Personally, I don’t think wearing racing gloves in the sim is as impactful on your driving as say, a good pair of race or karting boots. With that said, a lot of sim drivers do wear gloves and probably just as many, don’t. I’ve come to like the feel of a good pair of gloves while driving the sim – if for no other reason that I get better grip and the racing feels more, serious!
The requirements that sim racers have for gloves are different to drivers engaged in Motorsports. Generally, a sim racing glove needs to be lighter, thinner, doesn’t need to cover the forearm and definitely doesn’t need to be fireproof!
FIA Racing gloves: are they OK for sim racing?
I own two pairs of FIA approved racing gloves. A pair of Freem gloves and a pair of Sparco RG-7’s (see here):
The Sparco Arrow Evo RG-7 race gloves are FIA 8856-2000 and SFI 3.3/5 approved for racing, but clearly they can be used in sim racing too. They come in five colors and offer a fantastic combination of a snug fit, lots of steering grip thanks to their HTX printed silicon grips.
The Freem Senso 16’s are definitely the more fashionable choice – you see a lot of professional drivers in the upper categories wearing Freem kit. They have a very brightly patterned grip, although I’ll add there is less provision for grip than their Sparco counterparts.
Both gloves give a nice amount of additional grip on the wheel, particularly anything with Alcantara / Suede wrapping. There’s a very sturdy, real steering wheel feel from using gloves, and the grip on the fingers makes paddleshifting a slightly less error prone affair.
My Fanatec wheel tends to leave my hands quite black after an hour or so of use, and not only will gloves keep your hands clean, they’ll help to preserve the wheel too.
But FIA racing loves are overkill for sim racing; they’re probably 3 times too expensive, you get hot because of the lack of air flow. If that doesn’t bother you, go ahead and try them. On a lower budget, karting gloves are just as effective.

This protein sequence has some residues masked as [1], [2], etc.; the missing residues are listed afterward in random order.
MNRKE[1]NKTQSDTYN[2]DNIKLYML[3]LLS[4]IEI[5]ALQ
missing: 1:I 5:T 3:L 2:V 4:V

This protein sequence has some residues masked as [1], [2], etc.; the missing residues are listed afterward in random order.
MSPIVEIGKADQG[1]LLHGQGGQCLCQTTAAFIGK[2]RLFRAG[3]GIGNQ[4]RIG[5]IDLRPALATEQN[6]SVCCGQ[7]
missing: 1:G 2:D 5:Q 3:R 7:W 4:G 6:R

So what makes a glove good for sim racing?
I like something that is very thin and tight fitting, so I can feel more of the buttons and rotary encoders on my steering wheel. Cycling gloves are very good for this.
If heat is an issue, try a lightweight glove like these Alpinestars Radars (below), or the popular Alpinestars F-Lite cycling gloves.
I’ve grown from being an adamantly non-gloves racer in the sim to being very enthusisastic about finding exactly the right gear. For a reasonable $20/£20 I’d strongly recommend you give these gloves ago.
The Hypergrips from Sparco are excellent on grip, but user reviews indicate the velcro clasp gives up after a while. The touchscreen compatibility claim is dubious, too. The forefinger has a capped end that you can flip over to expose your actual finger!
Tactile inputs: mobile / touchscreen compatibility
For lightness and coolness you need a neoprene, Lycra, stretch mesh fabric to get a tight fit (loosly fitting gloves are a nightmare for the paddle shifters).
But a big problem is compatibility with touchscreens: these gloves are equipped with small inserts on the thumb and index finger that allow you to operate on touch screens – for a sim racer this is ideal especially when using a tablet or mobile phone as a dashboard display screen.
As for my personal recommendation, the Augury gloves are the ones for me:
Augury Simulations are a specialist sim racing equipment supplier who manufacture their own DD wheelbase unit and various high end accessories. These items have a lightweight upper construction and a thin suede / Alcantara grip. After testing I’ve found these to be light, quite durable and the mobile / touchscreen compatibility is exceptional.